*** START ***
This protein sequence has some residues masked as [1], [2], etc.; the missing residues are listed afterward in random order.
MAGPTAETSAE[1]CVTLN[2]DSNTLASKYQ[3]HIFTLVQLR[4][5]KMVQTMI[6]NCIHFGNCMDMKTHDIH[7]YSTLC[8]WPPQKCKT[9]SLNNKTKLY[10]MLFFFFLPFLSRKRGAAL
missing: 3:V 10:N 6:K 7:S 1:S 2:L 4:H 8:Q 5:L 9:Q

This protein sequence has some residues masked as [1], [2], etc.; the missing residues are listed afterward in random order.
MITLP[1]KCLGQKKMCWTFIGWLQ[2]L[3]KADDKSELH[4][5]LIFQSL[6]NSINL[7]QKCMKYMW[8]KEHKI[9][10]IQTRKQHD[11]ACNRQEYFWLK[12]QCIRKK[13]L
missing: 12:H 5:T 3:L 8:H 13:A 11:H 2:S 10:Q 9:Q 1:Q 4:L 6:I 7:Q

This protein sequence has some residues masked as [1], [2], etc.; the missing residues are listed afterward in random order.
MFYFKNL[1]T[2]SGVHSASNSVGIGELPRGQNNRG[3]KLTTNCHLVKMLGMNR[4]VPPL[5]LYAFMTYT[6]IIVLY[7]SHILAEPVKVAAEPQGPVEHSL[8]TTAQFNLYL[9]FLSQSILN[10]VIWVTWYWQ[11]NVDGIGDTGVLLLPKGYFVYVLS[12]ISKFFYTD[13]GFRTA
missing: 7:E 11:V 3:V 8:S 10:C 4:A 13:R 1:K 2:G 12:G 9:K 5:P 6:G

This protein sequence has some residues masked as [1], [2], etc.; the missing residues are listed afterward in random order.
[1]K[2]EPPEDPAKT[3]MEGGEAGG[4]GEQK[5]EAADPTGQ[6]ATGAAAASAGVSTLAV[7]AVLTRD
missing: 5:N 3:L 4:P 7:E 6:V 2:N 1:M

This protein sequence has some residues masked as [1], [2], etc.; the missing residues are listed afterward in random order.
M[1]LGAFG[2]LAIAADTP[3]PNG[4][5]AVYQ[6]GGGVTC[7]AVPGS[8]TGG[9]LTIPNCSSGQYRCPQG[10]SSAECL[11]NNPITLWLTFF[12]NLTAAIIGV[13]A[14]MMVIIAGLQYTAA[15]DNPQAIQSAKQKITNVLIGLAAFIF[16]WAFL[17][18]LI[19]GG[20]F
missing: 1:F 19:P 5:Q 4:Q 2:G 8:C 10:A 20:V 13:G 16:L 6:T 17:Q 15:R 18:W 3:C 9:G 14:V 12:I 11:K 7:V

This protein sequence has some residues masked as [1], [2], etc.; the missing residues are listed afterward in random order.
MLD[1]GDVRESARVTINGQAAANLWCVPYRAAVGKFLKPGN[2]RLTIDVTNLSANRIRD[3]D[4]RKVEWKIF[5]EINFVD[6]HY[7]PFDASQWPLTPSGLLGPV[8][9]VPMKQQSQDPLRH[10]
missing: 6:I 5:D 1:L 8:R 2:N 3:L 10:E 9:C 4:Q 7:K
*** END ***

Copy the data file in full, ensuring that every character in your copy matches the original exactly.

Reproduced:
This protein sequence has some residues masked as [1], [2], etc.; the missing residues are listed afterward in random order.
MAGPTAETSAE[1]CVTLN[2]DSNTLASKYQ[3]HIFTLVQLR[4][5]KMVQTMI[6]NCIHFGNCMDMKTHDIH[7]YSTLC[8]WPPQKCKT[9]SLNNKTKLY[10]MLFFFFLPFLSRKRGAAL
missing: 3:V 10:N 6:K 7:S 1:S 2:L 4:H 8:Q 5:L 9:Q

This protein sequence has some residues masked as [1], [2], etc.; the missing residues are listed afterward in random order.
MITLP[1]KCLGQKKMCWTFIGWLQ[2]L[3]KADDKSELH[4][5]LIFQSL[6]NSINL[7]QKCMKYMW[8]KEHKI[9][10]IQTRKQHD[11]ACNRQEYFWLK[12]QCIRKK[13]L
missing: 12:H 5:T 3:L 8:H 13:A 11:H 2:S 10:Q 9:Q 1:Q 4:L 6:I 7:Q

This protein sequence has some residues masked as [1], [2], etc.; the missing residues are listed afterward in random order.
MFYFKNL[1]T[2]SGVHSASNSVGIGELPRGQNNRG[3]KLTTNCHLVKMLGMNR[4]VPPL[5]LYAFMTYT[6]IIVLY[7]SHILAEPVKVAAEPQGPVEHSL[8]TTAQFNLYL[9]FLSQSILN[10]VIWVTWYWQ[11]NVDGIGDTGVLLLPKGYFVYVLS[12]ISKFFYTD[13]GFRTA
missing: 7:E 11:V 3:V 8:S 10:C 4:A 13:R 1:K 2:G 12:G 9:K 5:P 6:G

This protein sequence has some residues masked as [1], [2], etc.; the missing residues are listed afterward in random order.
[1]K[2]EPPEDPAKT[3]MEGGEAGG[4]GEQK[5]EAADPTGQ[6]ATGAAAASAGVSTLAV[7]AVLTRD
missing: 5:N 3:L 4:P 7:E 6:V 2:N 1:M

This protein sequence has some residues masked as [1], [2], etc.; the missing residues are listed afterward in random order.
M[1]LGAFG[2]LAIAADTP[3]PNG[4][5]AVYQ[6]GGGVTC[7]AVPGS[8]TGG[9]LTIPNCSSGQYRCPQG[10]SSAECL[11]NNPITLWLTFF[12]NLTAAIIGV[13]A[14]MMVIIAGLQYTAA[15]DNPQAIQSAKQKITNVLIGLAAFIF[16]WAFL[17][18]LI[19]GG[20]F
missing: 1:F 19:P 5:Q 4:Q 2:G 8:C 10:A 20:V 13:G 16:L 6:T 17:Q 15:R 18:W 3:C 9:G 14:V 12:I 11:K 7:V

This protein sequence has some residues masked as [1], [2], etc.; the missing residues are listed afterward in random order.
MLD[1]GDVRESARVTINGQAAANLWCVPYRAAVGKFLKPGN[2]RLTIDVTNLSANRIRD[3]D[4]RKVEWKIF[5]EINFVD[6]HY[7]PFDASQWPLTPSGLLGPV[8][9]VPMKQQSQDPLRH[10]
missing: 6:I 5:D 1:L 8:R 2:N 3:L 10:E 9:C 4:Q 7:K